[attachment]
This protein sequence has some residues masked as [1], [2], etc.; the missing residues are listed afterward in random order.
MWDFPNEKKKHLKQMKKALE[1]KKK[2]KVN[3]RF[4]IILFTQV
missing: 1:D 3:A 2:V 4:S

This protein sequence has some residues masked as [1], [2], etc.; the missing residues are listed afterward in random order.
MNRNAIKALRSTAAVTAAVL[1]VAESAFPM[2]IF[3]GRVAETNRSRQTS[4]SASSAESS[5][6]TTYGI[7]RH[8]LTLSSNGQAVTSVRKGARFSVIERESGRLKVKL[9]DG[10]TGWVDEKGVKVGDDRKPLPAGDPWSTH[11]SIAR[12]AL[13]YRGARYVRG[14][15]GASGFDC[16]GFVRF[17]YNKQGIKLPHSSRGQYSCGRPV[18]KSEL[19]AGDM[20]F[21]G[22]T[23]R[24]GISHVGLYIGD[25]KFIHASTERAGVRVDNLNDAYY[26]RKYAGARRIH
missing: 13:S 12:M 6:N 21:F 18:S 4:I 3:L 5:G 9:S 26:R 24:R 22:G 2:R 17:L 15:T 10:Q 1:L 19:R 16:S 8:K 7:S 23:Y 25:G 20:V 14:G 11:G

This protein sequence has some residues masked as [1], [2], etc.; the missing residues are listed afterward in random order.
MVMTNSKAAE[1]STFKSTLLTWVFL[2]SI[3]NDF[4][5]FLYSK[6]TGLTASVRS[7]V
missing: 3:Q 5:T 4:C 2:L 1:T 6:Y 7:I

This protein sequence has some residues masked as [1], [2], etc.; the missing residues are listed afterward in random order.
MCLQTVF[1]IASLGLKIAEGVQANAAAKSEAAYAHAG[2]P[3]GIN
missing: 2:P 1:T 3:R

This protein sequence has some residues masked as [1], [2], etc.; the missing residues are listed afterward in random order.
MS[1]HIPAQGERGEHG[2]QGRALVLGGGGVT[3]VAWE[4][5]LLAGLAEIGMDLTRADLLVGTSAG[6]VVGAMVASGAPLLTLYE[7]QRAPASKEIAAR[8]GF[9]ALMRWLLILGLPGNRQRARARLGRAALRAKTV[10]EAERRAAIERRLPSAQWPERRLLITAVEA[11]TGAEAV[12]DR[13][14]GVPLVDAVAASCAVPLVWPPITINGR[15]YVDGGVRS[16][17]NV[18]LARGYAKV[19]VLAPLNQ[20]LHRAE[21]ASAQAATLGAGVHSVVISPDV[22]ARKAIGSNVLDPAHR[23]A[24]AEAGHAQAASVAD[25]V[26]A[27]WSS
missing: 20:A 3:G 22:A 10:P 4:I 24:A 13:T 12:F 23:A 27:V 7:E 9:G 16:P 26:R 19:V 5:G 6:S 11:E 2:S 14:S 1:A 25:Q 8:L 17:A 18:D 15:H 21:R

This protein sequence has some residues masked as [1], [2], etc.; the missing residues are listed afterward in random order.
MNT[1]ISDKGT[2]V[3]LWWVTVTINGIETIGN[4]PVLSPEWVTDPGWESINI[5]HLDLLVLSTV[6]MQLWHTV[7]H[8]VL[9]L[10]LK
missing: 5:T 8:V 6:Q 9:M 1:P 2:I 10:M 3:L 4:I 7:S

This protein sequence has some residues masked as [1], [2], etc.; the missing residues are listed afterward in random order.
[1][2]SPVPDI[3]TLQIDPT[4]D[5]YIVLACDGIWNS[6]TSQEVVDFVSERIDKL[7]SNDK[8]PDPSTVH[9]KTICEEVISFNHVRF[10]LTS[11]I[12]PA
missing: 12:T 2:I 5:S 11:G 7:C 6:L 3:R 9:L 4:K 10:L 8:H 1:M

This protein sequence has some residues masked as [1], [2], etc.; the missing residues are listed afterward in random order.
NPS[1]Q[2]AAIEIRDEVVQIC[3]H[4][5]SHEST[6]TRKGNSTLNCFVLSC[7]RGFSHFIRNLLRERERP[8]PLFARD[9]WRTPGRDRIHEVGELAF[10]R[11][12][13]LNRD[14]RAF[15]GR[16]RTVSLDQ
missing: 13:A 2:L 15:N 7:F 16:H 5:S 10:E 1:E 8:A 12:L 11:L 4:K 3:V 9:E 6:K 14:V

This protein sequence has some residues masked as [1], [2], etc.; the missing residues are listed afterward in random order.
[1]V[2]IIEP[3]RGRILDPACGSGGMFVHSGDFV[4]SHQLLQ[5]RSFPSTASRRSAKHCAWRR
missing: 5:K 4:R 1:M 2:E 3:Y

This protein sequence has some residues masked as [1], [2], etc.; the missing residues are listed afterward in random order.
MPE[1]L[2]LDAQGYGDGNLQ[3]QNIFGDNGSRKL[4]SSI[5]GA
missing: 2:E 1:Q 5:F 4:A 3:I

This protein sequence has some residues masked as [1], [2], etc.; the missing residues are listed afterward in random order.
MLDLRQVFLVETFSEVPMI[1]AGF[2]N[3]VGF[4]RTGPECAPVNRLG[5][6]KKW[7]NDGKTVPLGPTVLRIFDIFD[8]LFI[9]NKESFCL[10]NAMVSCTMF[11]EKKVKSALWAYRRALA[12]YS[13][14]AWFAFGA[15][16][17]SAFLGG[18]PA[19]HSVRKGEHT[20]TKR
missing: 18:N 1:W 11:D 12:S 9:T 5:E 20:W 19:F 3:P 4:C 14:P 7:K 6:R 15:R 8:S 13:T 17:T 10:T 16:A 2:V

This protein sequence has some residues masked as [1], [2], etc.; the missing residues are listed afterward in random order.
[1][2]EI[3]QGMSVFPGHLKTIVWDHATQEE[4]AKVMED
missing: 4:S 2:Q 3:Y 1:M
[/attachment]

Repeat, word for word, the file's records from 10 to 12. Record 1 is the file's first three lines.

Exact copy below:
This protein sequence has some residues masked as [1], [2], etc.; the missing residues are listed afterward in random order.
MPE[1]L[2]LDAQGYGDGNLQ[3]QNIFGDNGSRKL[4]SSI[5]GA
missing: 2:E 1:Q 5:F 4:A 3:I

This protein sequence has some residues masked as [1], [2], etc.; the missing residues are listed afterward in random order.
MLDLRQVFLVETFSEVPMI[1]AGF[2]N[3]VGF[4]RTGPECAPVNRLG[5][6]KKW[7]NDGKTVPLGPTVLRIFDIFD[8]LFI[9]NKESFCL[10]NAMVSCTMF[11]EKKVKSALWAYRRALA[12]YS[13][14]AWFAFGA[15][16][17]SAFLGG[18]PA[19]HSVRKGEHT[20]TKR
missing: 18:N 1:W 11:D 12:S 9:T 5:E 20:W 19:F 3:P 4:C 14:P 7:K 6:R 15:R 8:S 13:T 17:T 10:T 16:A 2:V

This protein sequence has some residues masked as [1], [2], etc.; the missing residues are listed afterward in random order.
[1][2]EI[3]QGMSVFPGHLKTIVWDHATQEE[4]AKVMED
missing: 4:S 2:Q 3:Y 1:M